By Tyler Howell
Last semester, a small group of men paid a visit to the business office with one concern: there were not enough activities for them on campus. With only two official events completed, the Black Student Union has generated discussions and activities for dozens of students, regardless of their skin color.
Shaun Cooper, sophomore sport management major and president of the Black Student Union, transferred to Malone from Alderson Broaddus University, where he remembers an active organization for black students on campus. The discussion in the business office led to a meeting in Student Development where students presented an idea to bring people together to talk about ways to improve Malone’s campus.
Brenda Students, director of multicultural services, mentioned that in the past there was a organization on campus known as Black Men United. Unfortunately, the organization never took off. Cooper presented an idea for an organization that brought black students and others together. In that meeting, the Black Student Union was created. This spring, the Black Student Union has already had its first two official events with more to come.
The first event caught the students’ attention first because of its name, an invite to an open discussion entitled Raw Dawg Sunday.
“A lot of people see flyers, they look at them and they just keep walking. I feel like Raw Dog is the kind of name you look at and you’re not going to just walk by,” said Cooper.
Vincent Leonne, a senior communications student, said he too was caught by surprise.
“I saw some of the images on the flyer,” said Leone. “I noticed that it wasn’t approved the typical ways that signs need to be approved, so that made me laugh. But that got me talking and got me thinking.”
Students came up with the name as more than just an attention grabber.
“What it really means is that whatever we talk about is going be raw. I don’t want people to hold back. Whatever is said is going to be said. We want people to ask questions about race, gender, culture, religion, whatever you want to ask,” Cooper said.
One situation that affected some black students on campus was the recent decision to eliminate the football program. Natasha Perry, a junior communications major, as well as Cooper, both mentioned that Raw Dawg Sunday became a place for black students and football players to share their thoughts and initial reactions to the decision.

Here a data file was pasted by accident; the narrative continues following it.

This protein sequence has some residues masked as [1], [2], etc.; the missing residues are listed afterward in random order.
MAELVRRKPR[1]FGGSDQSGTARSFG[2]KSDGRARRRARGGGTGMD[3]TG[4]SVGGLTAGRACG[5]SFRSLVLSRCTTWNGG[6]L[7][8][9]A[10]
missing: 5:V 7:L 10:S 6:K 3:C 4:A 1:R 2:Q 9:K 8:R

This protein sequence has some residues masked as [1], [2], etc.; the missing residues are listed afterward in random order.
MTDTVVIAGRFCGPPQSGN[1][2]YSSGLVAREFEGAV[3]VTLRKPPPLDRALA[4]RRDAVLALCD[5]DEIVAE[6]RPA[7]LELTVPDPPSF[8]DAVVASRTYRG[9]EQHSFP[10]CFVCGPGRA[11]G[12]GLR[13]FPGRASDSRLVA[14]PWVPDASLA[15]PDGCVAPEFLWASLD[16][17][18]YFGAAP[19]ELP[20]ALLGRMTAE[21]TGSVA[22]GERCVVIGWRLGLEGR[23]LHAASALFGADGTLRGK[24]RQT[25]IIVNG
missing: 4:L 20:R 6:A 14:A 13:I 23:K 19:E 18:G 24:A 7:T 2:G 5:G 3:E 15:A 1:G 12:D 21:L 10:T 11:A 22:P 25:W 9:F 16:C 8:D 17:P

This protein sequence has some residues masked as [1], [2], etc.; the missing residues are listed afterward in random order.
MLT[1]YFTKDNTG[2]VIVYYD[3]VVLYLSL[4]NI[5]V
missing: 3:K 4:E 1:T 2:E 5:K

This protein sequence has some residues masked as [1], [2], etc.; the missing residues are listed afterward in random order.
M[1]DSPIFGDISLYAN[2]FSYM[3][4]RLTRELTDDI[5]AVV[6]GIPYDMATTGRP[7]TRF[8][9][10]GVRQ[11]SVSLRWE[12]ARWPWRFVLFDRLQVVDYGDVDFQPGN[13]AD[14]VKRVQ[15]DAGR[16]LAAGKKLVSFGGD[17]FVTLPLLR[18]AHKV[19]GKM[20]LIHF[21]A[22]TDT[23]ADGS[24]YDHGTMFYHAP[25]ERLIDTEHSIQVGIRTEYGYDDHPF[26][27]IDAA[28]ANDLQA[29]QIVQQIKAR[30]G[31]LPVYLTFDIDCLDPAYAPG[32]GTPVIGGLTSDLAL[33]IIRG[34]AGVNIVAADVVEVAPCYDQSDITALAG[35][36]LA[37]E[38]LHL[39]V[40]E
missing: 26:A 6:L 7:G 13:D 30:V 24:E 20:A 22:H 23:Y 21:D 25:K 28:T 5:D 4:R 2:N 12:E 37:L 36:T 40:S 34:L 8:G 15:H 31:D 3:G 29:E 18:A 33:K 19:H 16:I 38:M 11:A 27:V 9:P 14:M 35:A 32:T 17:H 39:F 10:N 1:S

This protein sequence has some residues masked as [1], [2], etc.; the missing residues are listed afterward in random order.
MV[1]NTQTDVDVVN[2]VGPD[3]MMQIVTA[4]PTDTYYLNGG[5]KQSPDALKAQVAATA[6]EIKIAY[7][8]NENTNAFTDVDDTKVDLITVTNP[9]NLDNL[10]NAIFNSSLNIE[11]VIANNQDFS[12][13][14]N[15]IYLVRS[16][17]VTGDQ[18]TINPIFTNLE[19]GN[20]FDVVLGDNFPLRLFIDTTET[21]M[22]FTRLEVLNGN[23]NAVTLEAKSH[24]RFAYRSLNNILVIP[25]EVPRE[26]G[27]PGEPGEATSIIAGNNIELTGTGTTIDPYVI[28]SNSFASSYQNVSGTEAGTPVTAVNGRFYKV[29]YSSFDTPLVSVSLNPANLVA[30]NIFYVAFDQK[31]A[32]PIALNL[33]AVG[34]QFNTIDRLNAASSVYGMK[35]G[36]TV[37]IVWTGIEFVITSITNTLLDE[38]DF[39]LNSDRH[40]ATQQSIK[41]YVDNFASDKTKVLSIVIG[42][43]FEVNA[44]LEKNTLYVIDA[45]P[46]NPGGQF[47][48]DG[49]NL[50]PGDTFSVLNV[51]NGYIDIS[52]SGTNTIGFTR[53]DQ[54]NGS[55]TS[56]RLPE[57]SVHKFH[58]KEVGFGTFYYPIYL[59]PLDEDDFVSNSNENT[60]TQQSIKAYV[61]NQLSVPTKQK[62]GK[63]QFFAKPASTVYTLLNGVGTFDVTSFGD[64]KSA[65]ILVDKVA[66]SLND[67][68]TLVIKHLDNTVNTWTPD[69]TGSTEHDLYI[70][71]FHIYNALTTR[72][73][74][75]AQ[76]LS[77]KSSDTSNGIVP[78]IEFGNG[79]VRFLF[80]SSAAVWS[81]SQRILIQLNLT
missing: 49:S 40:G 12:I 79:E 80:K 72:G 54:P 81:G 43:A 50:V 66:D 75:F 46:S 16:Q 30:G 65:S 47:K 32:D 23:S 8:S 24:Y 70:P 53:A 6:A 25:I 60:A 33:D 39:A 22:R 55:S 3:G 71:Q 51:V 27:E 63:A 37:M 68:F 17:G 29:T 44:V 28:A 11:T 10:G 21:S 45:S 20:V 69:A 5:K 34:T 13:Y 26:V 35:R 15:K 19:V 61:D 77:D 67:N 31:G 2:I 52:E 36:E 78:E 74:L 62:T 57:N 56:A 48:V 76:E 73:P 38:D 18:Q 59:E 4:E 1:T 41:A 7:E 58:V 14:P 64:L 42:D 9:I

“It was a place for football players to show up and express their feelings,” Perry said. “They were moments where we had to say ‘No, there are people who care, and it’s not just a race thing.’”
Leonne credits the leadership for creating an environment that makes students feel comfortable.
“The leaders on board were very thoughtful,” said Leone. “There was just a really high level of respect. When people had something to say, you heard a couple people shushing and within five seconds the person had the floor to speak, white or black, male or female.”
Although the organization was created with the goal of creating a space for black students, the Black Student Union is not designed for exclusivity. In light of Raw Dawg Sundays especially, the organization is built so that students across campus can understand each other more deeply, regardless of their background.
“I don’t want people to think that just because it’s the Black Student Union, ‘why should I come, I’m not black,’” said Cooper. “It’s not just for [black students], it’s literally for everyone.” Athletic coaches, alumni, and students of various races have been in attendance at every meeting. Both students and others expressed to Cooper that they are looking forward to future events. Some possible future events include cookouts, basketball, dodgeball and volleyball tournaments.
“We want to do stuff to involve everybody on campus,” Cooper said. “Because there’s three words in black student union. Black. Student. Union. And I want people other than black students to focus on the ‘student’ part. If you worry about the ‘Student Union’ part, you’re going to worry about all the students being unified.”
Leonne and Perry are excited for how the organization will continue to encourage open discussions and a more united Malone community.
“I think that gathering in this way is important and helpful for the people who participate,” said Leone. “And I would encourage the people who are skeptical to attend.” Leone also said that he would encourage both white and black students to attend ready to listen and confident that their voices will be heard.
Perry expressed an interest in leadership in the future and maintaining the relationships that have already developed.
“I’m excited to see where it goes,” said Perry. “I’m really excited to keep it going and see where it can build and what it can build.”
Cooper and others said that they would continue to do events as long as people wanted. As its members grow, the organization continues to plan events to give Malone students a place to express their opinions respectfully and gain a better understanding of each other’s experiences.